In the graphs on this page, one can see that earnings yields are currently way above bond yields and, in fact, if the earnings yields are subtracted from bond yields, the difference sits at over 7%, the highest it has been in over 25 years. Based on this information, surely one should throw caution to the wind and buy equities and sell bonds?

However, as the FT has recently argued, the problem with the Fed model is that it does not always work (proving once again that there really are no holy grails in markets). If history is any guide, the Fed model would have indicated that shares were a lot more attractive at the start of the 1970s equities bear market than at the start of the bull market that began in 1982. In addition, earnings yields are a notional concept and tell one nothing about real cash flow, whereas bond yields are a true account of cash flow yield, for bond investors have no choice but to pay.

The same cannot be said for the dividend yield, which for the most part is a good indicator of actual cash paid by companies and in this respect, equities are indeed offering a better alternative to bonds. The graph indicates the difference between the dividend yield and the 10 year real bond yields (adjusting for inflation) and in every region, shares are offering value on this measure. Naturally one is assuming that dividends will grow, unlike coupons which are fixed, hence the reason for comparing dividends to real bond yields. As an example, the Euro Stoxx 50 yields 5.32 percent - more than double German Bunds. But, before you mortgage the house, take note of the fact that this has been the case in Japan since 08 and it has not helped the hapless Japanese investors.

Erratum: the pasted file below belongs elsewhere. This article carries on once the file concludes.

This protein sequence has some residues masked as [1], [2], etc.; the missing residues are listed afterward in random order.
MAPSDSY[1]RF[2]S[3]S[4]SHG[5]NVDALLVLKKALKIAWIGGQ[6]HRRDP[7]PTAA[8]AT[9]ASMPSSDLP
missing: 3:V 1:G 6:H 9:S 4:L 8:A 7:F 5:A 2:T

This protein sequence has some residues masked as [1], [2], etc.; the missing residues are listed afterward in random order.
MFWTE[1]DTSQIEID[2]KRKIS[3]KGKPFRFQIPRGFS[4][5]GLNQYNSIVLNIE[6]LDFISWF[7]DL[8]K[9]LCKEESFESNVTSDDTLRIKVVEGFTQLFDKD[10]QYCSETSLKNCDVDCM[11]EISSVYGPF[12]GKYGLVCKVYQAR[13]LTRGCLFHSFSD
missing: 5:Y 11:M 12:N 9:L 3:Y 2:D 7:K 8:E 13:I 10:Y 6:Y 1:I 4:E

Bottom line: Dividend yields on stocks are attractive and help justify buying stocks in absolute terms, if one believes earnings forecasts (a topic for another weekly view). But to just compare bond yields to equity yields is not reason enough to buy shares. All it might be telling us is that bonds are expensive, not necessarily that shares are a screaming buy.

The above data and research was compiled from sources believed to be reliable. However, neither MBMG International Ltd nor its officers can accept any liability for any errors or omissions in the above article nor bear any responsibility for any losses achieved as a result of any actions taken or not taken as a consequence of reading the above article. For more information please contact Stephen Tierney on [email protected]

 



Currency - A River of Opportunity?

There's a great deal of talk about Asian currencies of late - especially the Chinese Renminbi which has joined the ASEAN currencies and the Yen on our list of currencies where we see tactical opportunities for investors wishing to enjoy opportunities for returns in the established major western currencies.